The AI Safety Summit at Bletchley Park may be focused on the developers of artificial intelligence but the declaration issued by attendees warns all companies intending to use the technology that they have a role to play in managing the risks from the new technology.
The Bletchley Declaration, signed by representatives from 28 countries and the European Union, says AI should be “used for good”, as well as being “inclusive” and “governable”.
But it also makes clear that all sections of society will play a part in the safe use of AI. “All actors,” the declaration says, “have a role to play in ensuring the safety of AI: nations, international fora and other initiatives, companies, civil society and academia will need to work together.”
The inclusion of “companies” in the statement is expected to prompt downstream corporate users to consider how their application of AI in business models will be supervised and applied without bias.
UK prime minister Rishi Sunak described the declaration as a “landmark achievement”, while technology secretary Michelle Donelan said it was a “global effort” to ensure AI’s “safe development”.
The declaration comes just days after the Corporate Governance Institute (CGI) warned that boards failing to stay on top of the risk and opportunities from AI would either find themselves falling behind competitors or handling reputation damage.
According to Peter Swabey, policy and research director at CGI: “Boards will need to develop a governance framework for AI that sets out clear roles and responsibilities, as well as policies and procedures for managing AI risk and opportunities. This framework should be regularly reviewed and updated to reflect changes in the business and the AI landscape.”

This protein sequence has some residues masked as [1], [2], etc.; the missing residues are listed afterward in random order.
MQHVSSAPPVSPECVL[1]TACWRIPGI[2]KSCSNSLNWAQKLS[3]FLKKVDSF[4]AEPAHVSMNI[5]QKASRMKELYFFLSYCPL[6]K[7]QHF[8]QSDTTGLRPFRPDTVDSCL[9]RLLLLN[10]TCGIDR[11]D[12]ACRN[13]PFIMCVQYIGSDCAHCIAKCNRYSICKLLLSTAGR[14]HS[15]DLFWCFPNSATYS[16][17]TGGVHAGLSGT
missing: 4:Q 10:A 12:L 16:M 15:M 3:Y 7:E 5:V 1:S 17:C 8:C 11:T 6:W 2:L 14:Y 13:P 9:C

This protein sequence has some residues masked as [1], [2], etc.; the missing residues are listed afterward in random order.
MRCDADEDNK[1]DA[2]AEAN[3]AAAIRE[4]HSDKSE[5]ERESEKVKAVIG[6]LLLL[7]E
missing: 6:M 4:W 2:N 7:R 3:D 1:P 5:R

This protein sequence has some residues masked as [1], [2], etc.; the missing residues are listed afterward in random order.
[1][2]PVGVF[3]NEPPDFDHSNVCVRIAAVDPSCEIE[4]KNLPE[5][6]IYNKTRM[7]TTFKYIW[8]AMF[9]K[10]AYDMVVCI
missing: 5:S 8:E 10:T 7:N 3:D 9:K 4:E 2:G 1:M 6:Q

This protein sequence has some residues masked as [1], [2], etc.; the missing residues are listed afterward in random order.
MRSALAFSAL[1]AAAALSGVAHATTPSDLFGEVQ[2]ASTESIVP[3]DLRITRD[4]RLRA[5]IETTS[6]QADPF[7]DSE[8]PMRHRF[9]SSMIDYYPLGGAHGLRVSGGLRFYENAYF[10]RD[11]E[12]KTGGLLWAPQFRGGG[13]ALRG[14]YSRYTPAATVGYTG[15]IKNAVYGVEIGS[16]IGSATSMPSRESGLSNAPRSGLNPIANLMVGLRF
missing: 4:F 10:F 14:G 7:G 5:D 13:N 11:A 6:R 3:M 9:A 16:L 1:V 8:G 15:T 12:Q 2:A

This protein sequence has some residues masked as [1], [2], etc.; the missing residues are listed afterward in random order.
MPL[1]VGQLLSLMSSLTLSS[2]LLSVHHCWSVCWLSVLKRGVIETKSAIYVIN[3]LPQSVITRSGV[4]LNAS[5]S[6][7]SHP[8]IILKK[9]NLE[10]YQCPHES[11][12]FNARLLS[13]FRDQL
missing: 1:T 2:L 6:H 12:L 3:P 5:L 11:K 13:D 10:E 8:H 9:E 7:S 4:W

Observers speculate that there are ways for downstream users of AI to act on the Bletchley principles, with policies mainly focused on transparency about where AI is used and for what purpose, and the integrity of the data underlying AI decision-making. Another consideration is accountability and processes for challenging AI decisions as well as ensuring AI outputs are fair and unbiased.
Jamie Lyons, a technology expert with accountancy body ACCA, underlines transparency as a critical issue, alongside privacy and a legal framework covering liability for AI outcomes.
“To navigate this complex landscape, individuals and organisations must understand and proactively manage these risks.
“Transparency will only be achieved if the policies and strategies of the organisation are designed to ensure accountability and good governance.”
The UK’s Institute of Business Ethics has issued guidelines on AI ethics, but also warned that chief executives would be putting themselves “at risk” unless they appointed specialists to advise on the ethical use of AI.
Ian Peters, director of IBE, said: “AI can be a powerful tool for business, supporting planning, enabling productivity and profitability.
“But it comes with risks, and companies that fail to put steps in place to ensure they use artificial intelligence ethically will face difficulties in the longer term.”
Some critics worry about the narrow agenda of the Summit, with many concerned that its focus on existential threats from AI—in particular those from so-called ‘frontier’ AI (technology still under development and potentially far in advance of systems currently available)—meant it overlooked other concerns, such as the impact on employment.
Academics have argued companies have a responsibility to consider the issue. Writing for Board Agenda, Henley Business School professors Andrew and Nada Kakabadse worry about AI’s impact on jobs that require lower levels of education or those in industries sensitive to AI implementation.
“Stakeholders need to be confidently informed and sure about the consistent quality and outcomes of AI decisions that can affect their everyday lives and wellbeing.
“The wide-ranging adoption of AI in business is still in its earlier stages and boards have to remain ahead of the next grand steps.”
AI is here to stay and there are risks to be managed. Boards and their CEOs will have to take them seriously. Given the pace at which the technology is now developing, there is no time to waste.